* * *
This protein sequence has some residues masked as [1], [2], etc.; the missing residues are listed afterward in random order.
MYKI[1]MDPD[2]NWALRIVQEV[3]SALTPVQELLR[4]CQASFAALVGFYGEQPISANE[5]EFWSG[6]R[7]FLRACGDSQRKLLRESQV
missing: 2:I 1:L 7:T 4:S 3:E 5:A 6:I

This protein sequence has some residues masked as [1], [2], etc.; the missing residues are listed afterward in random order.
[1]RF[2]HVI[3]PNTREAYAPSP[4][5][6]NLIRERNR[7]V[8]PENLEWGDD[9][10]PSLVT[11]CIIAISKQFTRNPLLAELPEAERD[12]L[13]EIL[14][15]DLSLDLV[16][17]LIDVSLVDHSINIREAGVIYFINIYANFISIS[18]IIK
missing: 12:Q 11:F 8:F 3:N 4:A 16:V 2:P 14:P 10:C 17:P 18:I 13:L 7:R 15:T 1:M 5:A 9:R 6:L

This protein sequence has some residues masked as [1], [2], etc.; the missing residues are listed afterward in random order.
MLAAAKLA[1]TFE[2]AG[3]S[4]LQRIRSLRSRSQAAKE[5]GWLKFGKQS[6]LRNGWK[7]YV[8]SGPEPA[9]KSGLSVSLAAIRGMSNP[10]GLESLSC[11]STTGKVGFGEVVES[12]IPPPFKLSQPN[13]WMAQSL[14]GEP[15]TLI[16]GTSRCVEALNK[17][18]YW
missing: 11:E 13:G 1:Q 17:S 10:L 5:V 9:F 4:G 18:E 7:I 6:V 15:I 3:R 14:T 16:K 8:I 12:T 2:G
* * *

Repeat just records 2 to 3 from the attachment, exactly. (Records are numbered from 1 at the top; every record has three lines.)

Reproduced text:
This protein sequence has some residues masked as [1], [2], etc.; the missing residues are listed afterward in random order.
[1]RF[2]HVI[3]PNTREAYAPSP[4][5][6]NLIRERNR[7]V[8]PENLEWGDD[9][10]PSLVT[11]CIIAISKQFTRNPLLAELPEAERD[12]L[13]EIL[14][15]DLSLDLV[16][17]LIDVSLVDHSINIREAGVIYFINIYANFISIS[18]IIK
missing: 12:Q 11:F 8:F 3:N 4:A 16:V 2:P 14:P 10:C 17:P 18:I 13:L 7:R 15:T 1:M 5:A 9:R 6:L

This protein sequence has some residues masked as [1], [2], etc.; the missing residues are listed afterward in random order.
MLAAAKLA[1]TFE[2]AG[3]S[4]LQRIRSLRSRSQAAKE[5]GWLKFGKQS[6]LRNGWK[7]YV[8]SGPEPA[9]KSGLSVSLAAIRGMSNP[10]GLESLSC[11]STTGKVGFGEVVES[12]IPPPFKLSQPN[13]WMAQSL[14]GEP[15]TLI[16]GTSRCVEALNK[17][18]YW
missing: 11:E 13:G 1:Q 17:S 10:L 5:V 9:F 4:G 18:E 7:I 6:V 15:I 3:R 14:T 16:K 8:I 12:T 2:G